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Author: Subject: The Robert Murray-Smith Battery
aga
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[*] posted on 30-12-2016 at 05:39


Quote: Originally posted by Geekineer  

6. Charge to 1.0V, discharge to .5 V.

After several charge discharge cycles and rewetting of separator:
Powered small DC motor for 3min. 18 sec. or discharged into 120 ohm resistor 19 min. 20 sec.

Wow ! Sounds like an awesome success !

If it was charged to 1v and discharged to 0.5v, the resistor/time calculation says it's > 9 Farads (if it were a capacitor) !

Should be discharged to about 0.37V for the tau thing.

What's PEG ? Poly Ethylene Glycol ?

Was the AC standard OTC stuff ?

Next step would be for someone to replicate and verify your process, then it truly would be a Baseline that everyone could easily get to.




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aga
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[*] posted on 31-12-2016 at 10:25


IT WORKS !

Maybe we need to call this the Geekineer Baseline EESD !

Today the recipe above was followed as closely as possible.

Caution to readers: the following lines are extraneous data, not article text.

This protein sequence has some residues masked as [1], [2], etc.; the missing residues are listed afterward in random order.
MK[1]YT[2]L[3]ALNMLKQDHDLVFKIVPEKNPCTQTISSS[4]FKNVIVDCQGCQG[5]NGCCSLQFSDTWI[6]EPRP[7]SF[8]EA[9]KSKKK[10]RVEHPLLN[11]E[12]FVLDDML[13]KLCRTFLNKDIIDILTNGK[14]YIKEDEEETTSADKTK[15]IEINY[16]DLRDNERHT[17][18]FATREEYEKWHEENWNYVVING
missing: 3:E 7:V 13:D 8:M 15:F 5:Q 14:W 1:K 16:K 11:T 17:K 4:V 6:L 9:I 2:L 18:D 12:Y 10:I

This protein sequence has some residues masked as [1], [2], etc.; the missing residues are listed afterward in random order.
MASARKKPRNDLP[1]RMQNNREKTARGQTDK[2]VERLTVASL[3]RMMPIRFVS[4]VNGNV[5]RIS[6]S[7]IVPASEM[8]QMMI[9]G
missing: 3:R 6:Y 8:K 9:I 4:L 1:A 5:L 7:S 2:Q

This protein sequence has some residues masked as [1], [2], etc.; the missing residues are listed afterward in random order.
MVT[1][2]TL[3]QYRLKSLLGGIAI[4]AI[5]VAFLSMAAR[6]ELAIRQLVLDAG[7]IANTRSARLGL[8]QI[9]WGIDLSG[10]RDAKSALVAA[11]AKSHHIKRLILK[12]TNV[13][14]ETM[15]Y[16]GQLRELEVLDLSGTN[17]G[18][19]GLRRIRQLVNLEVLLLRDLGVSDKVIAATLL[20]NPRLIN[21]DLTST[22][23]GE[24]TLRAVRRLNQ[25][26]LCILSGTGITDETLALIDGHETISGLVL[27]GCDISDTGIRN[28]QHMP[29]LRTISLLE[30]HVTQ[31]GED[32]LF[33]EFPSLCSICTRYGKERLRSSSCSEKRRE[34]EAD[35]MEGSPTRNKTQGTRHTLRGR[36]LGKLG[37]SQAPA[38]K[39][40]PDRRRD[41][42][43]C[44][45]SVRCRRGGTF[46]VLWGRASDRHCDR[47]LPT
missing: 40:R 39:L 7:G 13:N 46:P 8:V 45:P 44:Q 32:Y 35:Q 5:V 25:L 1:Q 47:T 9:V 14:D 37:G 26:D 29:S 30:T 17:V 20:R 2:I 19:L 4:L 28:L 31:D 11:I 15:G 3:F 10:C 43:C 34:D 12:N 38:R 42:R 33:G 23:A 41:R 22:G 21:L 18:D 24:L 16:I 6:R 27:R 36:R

Measuring 0.3ml of PVA glue is pretty much impossible by volume (weight would be better). No PEG was available, so some car screenwash was added (it says -5 C n the bottle so there's some kind of antifreeze in it).

ac.JPG - 76kB

Two pieces of 1mm Al plate were cut to size/shape, some paste smeared on, then squashed/scraped with another piece of Al to get the layer as thin as possible.

A piece of paper from my notebook was put on top, wetted with a few drops of saturated NaCl solution, then the other Al plate put on top of that. The whole thing held together with clothes pegs.

cell.JPG - 59kB

The excess paper separator was left on so that more NaCl electrolyte could be added easily.

A few manual cycles of 30 secs charge, then discharge to tau took absolutely ages, so i altered the arduino program to make it automatically run the charge/discharge cycle and just print the result each time.

Attachment: Battery_Characteriser.ino (6kB)
This file has been downloaded 214 times

Been running for almost 2 hours to complete just 6 measurements !

testing.JPG - 82kB

The graph shows the Farads (yes, Farad measurement) of the cell on the Y axis versus the 30-second charge-then-discharge cycle number on the X axis.

You read it right : 6 Farads so far, and climbing with each cycle.

The active area is approx 13.5cm<sup>2</sup>

FvCycle30sec2.gif - 8kB

Enormous thanks to Geekineer for the recipe !

His/Her recipe is <i>definitely</i> the Baseline from which to get started. It works.

[Edited on 31-12-2016 by aga]




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[*] posted on 31-12-2016 at 15:40


Over 30 charge/discharge cycles the graph looks like this :-

FvCycle30sec3.gif - 6kB

More electrolyte and an extra clothes peg added at cycle #13 (the bit where it dips a lot).




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[*] posted on 1-1-2017 at 00:50